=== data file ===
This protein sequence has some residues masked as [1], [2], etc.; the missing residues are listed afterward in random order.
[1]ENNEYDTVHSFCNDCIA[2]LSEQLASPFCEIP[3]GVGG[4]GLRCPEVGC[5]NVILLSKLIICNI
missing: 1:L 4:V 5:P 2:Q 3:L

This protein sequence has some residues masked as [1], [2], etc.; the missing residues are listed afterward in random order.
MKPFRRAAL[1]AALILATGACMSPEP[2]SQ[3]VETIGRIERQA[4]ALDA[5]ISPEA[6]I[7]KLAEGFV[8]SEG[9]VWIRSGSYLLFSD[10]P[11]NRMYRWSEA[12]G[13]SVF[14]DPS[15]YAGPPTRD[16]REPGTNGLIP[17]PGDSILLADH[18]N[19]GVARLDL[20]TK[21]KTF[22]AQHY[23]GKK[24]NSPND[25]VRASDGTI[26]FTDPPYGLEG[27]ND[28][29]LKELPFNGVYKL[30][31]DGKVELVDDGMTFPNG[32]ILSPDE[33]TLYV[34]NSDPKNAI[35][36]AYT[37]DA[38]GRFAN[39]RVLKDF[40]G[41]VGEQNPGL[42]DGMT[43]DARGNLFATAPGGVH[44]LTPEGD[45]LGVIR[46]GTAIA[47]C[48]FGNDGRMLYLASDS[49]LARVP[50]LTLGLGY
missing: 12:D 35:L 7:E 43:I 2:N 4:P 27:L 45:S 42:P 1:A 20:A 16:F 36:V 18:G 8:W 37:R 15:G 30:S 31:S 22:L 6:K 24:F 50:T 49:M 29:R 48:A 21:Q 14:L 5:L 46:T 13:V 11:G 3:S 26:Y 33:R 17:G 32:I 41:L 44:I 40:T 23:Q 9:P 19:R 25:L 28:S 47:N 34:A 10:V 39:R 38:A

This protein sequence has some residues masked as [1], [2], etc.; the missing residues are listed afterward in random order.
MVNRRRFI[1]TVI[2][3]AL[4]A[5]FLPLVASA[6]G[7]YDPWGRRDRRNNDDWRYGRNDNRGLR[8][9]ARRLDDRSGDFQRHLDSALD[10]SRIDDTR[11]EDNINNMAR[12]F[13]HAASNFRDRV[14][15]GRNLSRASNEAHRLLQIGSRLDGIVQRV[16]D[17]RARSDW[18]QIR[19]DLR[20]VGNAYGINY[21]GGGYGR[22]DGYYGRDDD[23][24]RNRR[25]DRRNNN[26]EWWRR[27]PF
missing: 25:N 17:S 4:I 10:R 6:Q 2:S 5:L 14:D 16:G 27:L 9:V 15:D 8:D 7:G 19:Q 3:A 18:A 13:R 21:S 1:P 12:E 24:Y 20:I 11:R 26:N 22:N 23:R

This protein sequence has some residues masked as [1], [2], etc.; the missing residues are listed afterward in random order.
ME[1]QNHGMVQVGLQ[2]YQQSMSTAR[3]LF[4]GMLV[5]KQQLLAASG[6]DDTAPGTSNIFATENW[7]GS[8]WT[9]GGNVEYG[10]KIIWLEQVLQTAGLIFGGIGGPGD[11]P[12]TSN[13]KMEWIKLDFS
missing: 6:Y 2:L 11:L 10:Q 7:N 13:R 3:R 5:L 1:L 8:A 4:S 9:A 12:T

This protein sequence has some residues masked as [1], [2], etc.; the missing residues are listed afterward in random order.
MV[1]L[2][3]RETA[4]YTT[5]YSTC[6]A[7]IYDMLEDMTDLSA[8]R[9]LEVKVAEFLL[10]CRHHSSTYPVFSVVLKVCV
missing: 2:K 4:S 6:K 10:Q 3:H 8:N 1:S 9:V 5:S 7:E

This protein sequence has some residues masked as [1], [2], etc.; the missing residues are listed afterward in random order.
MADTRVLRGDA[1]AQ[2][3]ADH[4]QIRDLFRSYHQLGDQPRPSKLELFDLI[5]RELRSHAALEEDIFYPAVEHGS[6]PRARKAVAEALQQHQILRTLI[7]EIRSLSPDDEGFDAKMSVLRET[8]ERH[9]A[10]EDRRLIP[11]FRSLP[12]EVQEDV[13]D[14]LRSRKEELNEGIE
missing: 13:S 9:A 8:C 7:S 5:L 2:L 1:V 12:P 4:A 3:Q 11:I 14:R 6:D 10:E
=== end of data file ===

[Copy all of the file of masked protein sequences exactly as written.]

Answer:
This protein sequence has some residues masked as [1], [2], etc.; the missing residues are listed afterward in random order.
[1]ENNEYDTVHSFCNDCIA[2]LSEQLASPFCEIP[3]GVGG[4]GLRCPEVGC[5]NVILLSKLIICNI
missing: 1:L 4:V 5:P 2:Q 3:L

This protein sequence has some residues masked as [1], [2], etc.; the missing residues are listed afterward in random order.
MKPFRRAAL[1]AALILATGACMSPEP[2]SQ[3]VETIGRIERQA[4]ALDA[5]ISPEA[6]I[7]KLAEGFV[8]SEG[9]VWIRSGSYLLFSD[10]P[11]NRMYRWSEA[12]G[13]SVF[14]DPS[15]YAGPPTRD[16]REPGTNGLIP[17]PGDSILLADH[18]N[19]GVARLDL[20]TK[21]KTF[22]AQHY[23]GKK[24]NSPND[25]VRASDGTI[26]FTDPPYGLEG[27]ND[28][29]LKELPFNGVYKL[30][31]DGKVELVDDGMTFPNG[32]ILSPDE[33]TLYV[34]NSDPKNAI[35][36]AYT[37]DA[38]GRFAN[39]RVLKDF[40]G[41]VGEQNPGL[42]DGMT[43]DARGNLFATAPGGVH[44]LTPEGD[45]LGVIR[46]GTAIA[47]C[48]FGNDGRMLYLASDS[49]LARVP[50]LTLGLGY
missing: 12:D 35:L 7:E 43:I 2:N 4:P 27:L 45:S 42:P 1:A 20:A 16:F 36:V 18:G 8:W 37:R 15:G 30:S 31:S 22:L 6:K 24:F 50:T 49:M 29:R 48:A 21:Q 14:L 5:L 46:T 13:V 11:G 3:S 26:Y 33:R 17:G 32:I 41:L 44:I 40:T 23:Q 9:P 19:R 25:L 28:S 47:N 34:A 10:V 39:R 38:A

This protein sequence has some residues masked as [1], [2], etc.; the missing residues are listed afterward in random order.
MVNRRRFI[1]TVI[2][3]AL[4]A[5]FLPLVASA[6]G[7]YDPWGRRDRRNNDDWRYGRNDNRGLR[8][9]ARRLDDRSGDFQRHLDSALD[10]SRIDDTR[11]EDNINNMAR[12]F[13]HAASNFRDRV[14][15]GRNLSRASNEAHRLLQIGSRLDGIVQRV[16]D[17]RARSDW[18]QIR[19]DLR[20]VGNAYGINY[21]GGGYGR[22]DGYYGRDDD[23][24]RNRR[25]DRRNNN[26]EWWRR[27]PF
missing: 25:N 17:S 4:I 10:R 6:Q 2:S 5:L 14:D 16:G 27:L 9:V 15:D 8:D 7:G 19:Q 3:A 18:A 13:R 21:S 1:P 12:E 24:Y 20:I 11:R 26:N 22:N 23:R

This protein sequence has some residues masked as [1], [2], etc.; the missing residues are listed afterward in random order.
ME[1]QNHGMVQVGLQ[2]YQQSMSTAR[3]LF[4]GMLV[5]KQQLLAASG[6]DDTAPGTSNIFATENW[7]GS[8]WT[9]GGNVEYG[10]KIIWLEQVLQTAGLIFGGIGGPGD[11]P[12]TSN[13]KMEWIKLDFS
missing: 6:Y 2:L 11:L 10:Q 7:N 13:R 3:R 5:L 1:L 8:A 4:S 9:A 12:T

This protein sequence has some residues masked as [1], [2], etc.; the missing residues are listed afterward in random order.
MV[1]L[2][3]RETA[4]YTT[5]YSTC[6]A[7]IYDMLEDMTDLSA[8]R[9]LEVKVAEFLL[10]CRHHSSTYPVFSVVLKVCV
missing: 2:K 4:S 6:K 10:Q 3:H 8:N 1:S 9:V 5:S 7:E

This protein sequence has some residues masked as [1], [2], etc.; the missing residues are listed afterward in random order.
MADTRVLRGDA[1]AQ[2][3]ADH[4]QIRDLFRSYHQLGDQPRPSKLELFDLI[5]RELRSHAALEEDIFYPAVEHGS[6]PRARKAVAEALQQHQILRTLI[7]EIRSLSPDDEGFDAKMSVLRET[8]ERH[9]A[10]EDRRLIP[11]FRSLP[12]EVQEDV[13]D[14]LRSRKEELNEGIE
missing: 13:S 9:A 8:C 7:S 5:L 2:L 1:V 12:P 4:A 3:Q 11:I 14:R 6:D 10:E